Forrester: Social Networking Adoption Charges Ahead, Growth Of Other Social Behaviors Slowing

Social Technographics® Data Shows Global Changes In Adoption Of Social Technologies

CAMBRIDGE, Mass.--()--While global adoption of social networking is still on the rise, other forms of social interactions, such as content creation, experienced no substantial growth in the past year, according to Forrester Research, Inc. (Nasdaq: FORR). “A Global Update Of Social Technographics®” is based on Forrester’s Consumer Technographics® data from more than 275,000 consumers in Asia Pacific, Europe, and North America. The report examines how consumers are engaging with social technologies using Forrester’s global Social Technographics segmentation.

“Social Technographics data can be used as a benchmark to help understand where certain social media approaches might work and where they might fail,” said Forrester Research Consumer Insights Analyst Jacqueline Anderson. “For example, while almost 40 percent of metropolitan Chinese consumers can be classified as Collectors, only 10 percent in Europe are [Collectors]. Providing the Chinese consumers with tools to easily tag content would be helpful, while resources would be better spent elsewhere for European target consumers.”

Social networking continued to grow over the past year, which is one of the biggest trends seen throughout the global update. The number of people who joined social networks increased by 11 percent in Europe, 18 percent in metro China, and 11 percent in Australia. By comparison, North America saw slightly less growth, with only an 8 percent increase. On the other hand, between 2009 and 2010, no markets exhibited growth in the number of people who create social content.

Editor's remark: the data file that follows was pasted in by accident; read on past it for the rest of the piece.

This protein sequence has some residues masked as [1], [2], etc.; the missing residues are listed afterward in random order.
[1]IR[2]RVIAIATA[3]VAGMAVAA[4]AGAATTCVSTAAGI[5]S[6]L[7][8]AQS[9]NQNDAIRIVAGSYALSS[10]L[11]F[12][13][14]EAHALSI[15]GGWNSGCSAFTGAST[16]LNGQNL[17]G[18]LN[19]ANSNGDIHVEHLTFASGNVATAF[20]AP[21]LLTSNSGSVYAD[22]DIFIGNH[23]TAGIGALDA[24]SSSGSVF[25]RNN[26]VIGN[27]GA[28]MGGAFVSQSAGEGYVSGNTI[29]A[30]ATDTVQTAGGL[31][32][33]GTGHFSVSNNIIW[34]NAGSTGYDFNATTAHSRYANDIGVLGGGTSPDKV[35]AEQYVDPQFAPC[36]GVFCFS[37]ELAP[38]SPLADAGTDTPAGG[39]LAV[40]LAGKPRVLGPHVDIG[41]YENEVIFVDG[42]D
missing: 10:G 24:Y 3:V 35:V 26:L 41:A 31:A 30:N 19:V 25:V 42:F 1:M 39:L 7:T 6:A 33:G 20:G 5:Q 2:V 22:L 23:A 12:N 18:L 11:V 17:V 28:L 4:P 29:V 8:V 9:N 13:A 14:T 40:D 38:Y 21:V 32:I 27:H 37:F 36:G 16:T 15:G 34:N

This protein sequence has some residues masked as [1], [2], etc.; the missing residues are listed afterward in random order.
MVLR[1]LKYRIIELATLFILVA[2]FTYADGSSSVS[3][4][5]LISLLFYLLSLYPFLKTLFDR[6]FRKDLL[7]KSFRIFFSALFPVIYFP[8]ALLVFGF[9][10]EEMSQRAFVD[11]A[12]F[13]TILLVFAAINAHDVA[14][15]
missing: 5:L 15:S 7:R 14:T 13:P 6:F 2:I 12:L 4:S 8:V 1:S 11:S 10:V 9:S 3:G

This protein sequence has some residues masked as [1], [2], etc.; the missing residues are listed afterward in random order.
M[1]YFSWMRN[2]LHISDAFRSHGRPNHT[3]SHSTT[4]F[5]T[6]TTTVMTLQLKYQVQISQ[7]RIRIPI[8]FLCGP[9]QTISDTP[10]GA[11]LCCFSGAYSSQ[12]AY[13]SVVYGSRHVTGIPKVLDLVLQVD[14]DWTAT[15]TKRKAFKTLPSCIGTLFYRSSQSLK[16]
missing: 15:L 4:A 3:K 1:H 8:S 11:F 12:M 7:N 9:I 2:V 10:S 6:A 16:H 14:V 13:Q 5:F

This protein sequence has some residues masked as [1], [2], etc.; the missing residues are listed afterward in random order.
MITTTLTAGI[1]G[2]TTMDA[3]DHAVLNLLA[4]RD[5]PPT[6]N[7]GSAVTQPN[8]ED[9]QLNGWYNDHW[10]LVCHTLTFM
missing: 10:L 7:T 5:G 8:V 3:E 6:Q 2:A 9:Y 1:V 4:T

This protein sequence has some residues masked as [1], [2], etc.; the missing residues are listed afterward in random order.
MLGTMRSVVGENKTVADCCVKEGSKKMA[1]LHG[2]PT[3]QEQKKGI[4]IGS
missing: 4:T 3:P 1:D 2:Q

“A lack of growth in social creation translates into a lack of fresh ideas, content, and perspectives,” said Anderson. “For example, one-third of online consumers in the US regularly watch user-generated videos on sites like YouTube. But, only 10 percent of US online consumers upload videos they’ve created to public sites. The traits required to create social content are unique, and at this moment, the consumer market interested in these behaviors has plateaued.”

About Consumer Technographics

Forrester Consumer Technographics® is the largest and longest-running survey of technology's impact on consumers. Since 1997, Forrester has surveyed more than 2 million households and individuals worldwide and today provides data and insights on consumers in North America, Europe, Asia Pacific, and Latin America. Marketing and strategy professionals rely on Forrester's Consumer Technographics data for unique insights into how technology affects the way consumers select, purchase, use, and communicate about products and services.

About Forrester Research

Forrester Research, Inc. (Nasdaq: FORR) is an independent research company that provides pragmatic and forward-thinking advice to global leaders in business and technology. Forrester works with professionals in 19 key roles at major companies providing proprietary research, customer insight, consulting, events, and peer-to-peer executive programs. For more than 27 years, Forrester has been making IT, marketing, and technology industry leaders successful every day. For more information, visit www.forrester.com.

© 2010, Forrester Research, Inc. All rights reserved. Forrester is a trademark of Forrester Research, Inc.

Contacts

Forrester Research, Inc.
Simone Levien, 617-613-6687
Public Relations Associate
press@forrester.com

Release Summary

While global uptake of social technologies continues to grow, interest in creating new social content has seen no substantial growth over the past year, according to Forrester's Social Technographics.

Sharing

Contacts

Forrester Research, Inc.
Simone Levien, 617-613-6687
Public Relations Associate
press@forrester.com